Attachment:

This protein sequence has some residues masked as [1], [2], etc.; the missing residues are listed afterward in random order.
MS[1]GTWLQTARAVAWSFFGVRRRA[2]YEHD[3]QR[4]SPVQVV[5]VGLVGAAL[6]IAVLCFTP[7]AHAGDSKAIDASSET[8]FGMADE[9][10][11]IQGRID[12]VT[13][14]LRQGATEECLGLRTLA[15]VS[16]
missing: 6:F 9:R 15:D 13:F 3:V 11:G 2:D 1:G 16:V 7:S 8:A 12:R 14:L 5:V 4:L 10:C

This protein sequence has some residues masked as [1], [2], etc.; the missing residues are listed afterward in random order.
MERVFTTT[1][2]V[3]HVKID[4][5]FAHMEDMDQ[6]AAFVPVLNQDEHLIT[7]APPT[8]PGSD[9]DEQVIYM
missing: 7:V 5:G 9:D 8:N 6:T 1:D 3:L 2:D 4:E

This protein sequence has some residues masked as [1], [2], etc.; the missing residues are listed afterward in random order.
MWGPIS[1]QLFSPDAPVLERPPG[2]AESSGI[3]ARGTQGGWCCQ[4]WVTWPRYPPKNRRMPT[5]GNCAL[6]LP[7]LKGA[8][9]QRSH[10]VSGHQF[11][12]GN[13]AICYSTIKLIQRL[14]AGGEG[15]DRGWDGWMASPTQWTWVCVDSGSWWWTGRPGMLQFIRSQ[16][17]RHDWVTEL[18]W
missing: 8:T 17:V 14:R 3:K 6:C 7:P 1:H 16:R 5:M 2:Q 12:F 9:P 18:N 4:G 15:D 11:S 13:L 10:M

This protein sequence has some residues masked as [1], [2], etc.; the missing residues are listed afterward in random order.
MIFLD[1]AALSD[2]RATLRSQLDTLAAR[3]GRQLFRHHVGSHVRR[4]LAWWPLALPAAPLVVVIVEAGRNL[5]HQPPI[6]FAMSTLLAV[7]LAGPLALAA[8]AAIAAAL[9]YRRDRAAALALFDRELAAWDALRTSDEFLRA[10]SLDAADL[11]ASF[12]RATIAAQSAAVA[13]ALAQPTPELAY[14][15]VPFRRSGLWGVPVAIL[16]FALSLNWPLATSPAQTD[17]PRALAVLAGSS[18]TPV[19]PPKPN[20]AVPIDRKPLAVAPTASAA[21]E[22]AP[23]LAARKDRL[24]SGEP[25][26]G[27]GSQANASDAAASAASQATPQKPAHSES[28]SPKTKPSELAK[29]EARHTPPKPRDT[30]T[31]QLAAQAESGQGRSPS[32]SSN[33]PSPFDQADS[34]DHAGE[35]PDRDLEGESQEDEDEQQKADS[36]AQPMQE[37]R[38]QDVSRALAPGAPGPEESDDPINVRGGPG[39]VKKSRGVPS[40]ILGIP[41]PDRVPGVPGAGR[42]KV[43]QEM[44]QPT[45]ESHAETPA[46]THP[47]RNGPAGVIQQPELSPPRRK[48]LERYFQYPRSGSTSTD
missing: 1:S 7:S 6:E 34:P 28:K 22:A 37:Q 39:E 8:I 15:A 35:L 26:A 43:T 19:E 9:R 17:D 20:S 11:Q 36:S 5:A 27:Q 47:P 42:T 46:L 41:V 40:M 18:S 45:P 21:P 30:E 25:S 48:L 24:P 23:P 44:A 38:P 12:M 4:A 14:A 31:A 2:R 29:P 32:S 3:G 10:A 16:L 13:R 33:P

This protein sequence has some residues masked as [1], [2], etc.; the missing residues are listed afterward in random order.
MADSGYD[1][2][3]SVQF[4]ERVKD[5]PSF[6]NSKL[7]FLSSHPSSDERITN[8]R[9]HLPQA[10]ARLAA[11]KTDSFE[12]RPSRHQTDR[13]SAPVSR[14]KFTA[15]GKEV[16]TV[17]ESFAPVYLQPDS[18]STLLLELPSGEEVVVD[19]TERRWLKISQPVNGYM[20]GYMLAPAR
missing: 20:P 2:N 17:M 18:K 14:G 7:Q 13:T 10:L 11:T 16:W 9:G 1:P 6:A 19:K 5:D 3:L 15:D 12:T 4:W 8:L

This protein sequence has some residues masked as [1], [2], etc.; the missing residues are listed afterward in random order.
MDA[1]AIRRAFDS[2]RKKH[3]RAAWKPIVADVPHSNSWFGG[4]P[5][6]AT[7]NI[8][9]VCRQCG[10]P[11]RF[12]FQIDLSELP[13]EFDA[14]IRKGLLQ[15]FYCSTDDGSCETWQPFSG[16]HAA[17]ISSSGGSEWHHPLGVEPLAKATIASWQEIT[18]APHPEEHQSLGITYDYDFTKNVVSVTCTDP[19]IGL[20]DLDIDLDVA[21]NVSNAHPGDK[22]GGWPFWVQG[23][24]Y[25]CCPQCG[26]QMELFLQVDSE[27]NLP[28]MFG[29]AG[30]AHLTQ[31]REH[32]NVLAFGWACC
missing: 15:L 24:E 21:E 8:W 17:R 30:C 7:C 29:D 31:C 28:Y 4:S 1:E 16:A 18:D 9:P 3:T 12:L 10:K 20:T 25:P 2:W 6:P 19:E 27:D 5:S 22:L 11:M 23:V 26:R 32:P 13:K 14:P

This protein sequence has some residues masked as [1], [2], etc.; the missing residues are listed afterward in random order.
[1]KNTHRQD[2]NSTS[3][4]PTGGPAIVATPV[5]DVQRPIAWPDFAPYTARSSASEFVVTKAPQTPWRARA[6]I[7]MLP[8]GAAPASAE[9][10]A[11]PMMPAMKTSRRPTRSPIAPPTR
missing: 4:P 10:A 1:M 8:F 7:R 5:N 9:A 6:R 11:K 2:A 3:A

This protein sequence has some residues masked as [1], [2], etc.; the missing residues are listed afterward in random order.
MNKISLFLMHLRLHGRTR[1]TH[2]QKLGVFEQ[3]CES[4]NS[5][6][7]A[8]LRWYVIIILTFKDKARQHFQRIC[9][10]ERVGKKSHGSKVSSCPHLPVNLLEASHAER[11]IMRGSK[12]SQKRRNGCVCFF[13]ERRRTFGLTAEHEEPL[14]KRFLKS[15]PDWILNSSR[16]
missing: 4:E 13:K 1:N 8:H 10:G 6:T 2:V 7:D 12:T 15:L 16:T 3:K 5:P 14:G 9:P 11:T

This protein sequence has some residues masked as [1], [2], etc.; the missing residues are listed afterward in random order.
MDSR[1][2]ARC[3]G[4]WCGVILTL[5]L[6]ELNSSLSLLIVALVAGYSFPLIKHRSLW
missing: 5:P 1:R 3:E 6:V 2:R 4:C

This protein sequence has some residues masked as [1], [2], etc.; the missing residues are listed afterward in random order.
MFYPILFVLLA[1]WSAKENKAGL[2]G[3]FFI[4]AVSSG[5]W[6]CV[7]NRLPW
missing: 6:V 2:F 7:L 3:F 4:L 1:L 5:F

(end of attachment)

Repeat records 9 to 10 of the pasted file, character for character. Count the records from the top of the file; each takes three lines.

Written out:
This protein sequence has some residues masked as [1], [2], etc.; the missing residues are listed afterward in random order.
MDSR[1][2]ARC[3]G[4]WCGVILTL[5]L[6]ELNSSLSLLIVALVAGYSFPLIKHRSLW
missing: 5:P 1:R 3:E 6:V 2:R 4:C

This protein sequence has some residues masked as [1], [2], etc.; the missing residues are listed afterward in random order.
MFYPILFVLLA[1]WSAKENKAGL[2]G[3]FFI[4]AVSSG[5]W[6]CV[7]NRLPW
missing: 6:V 2:F 7:L 3:F 4:L 1:L 5:F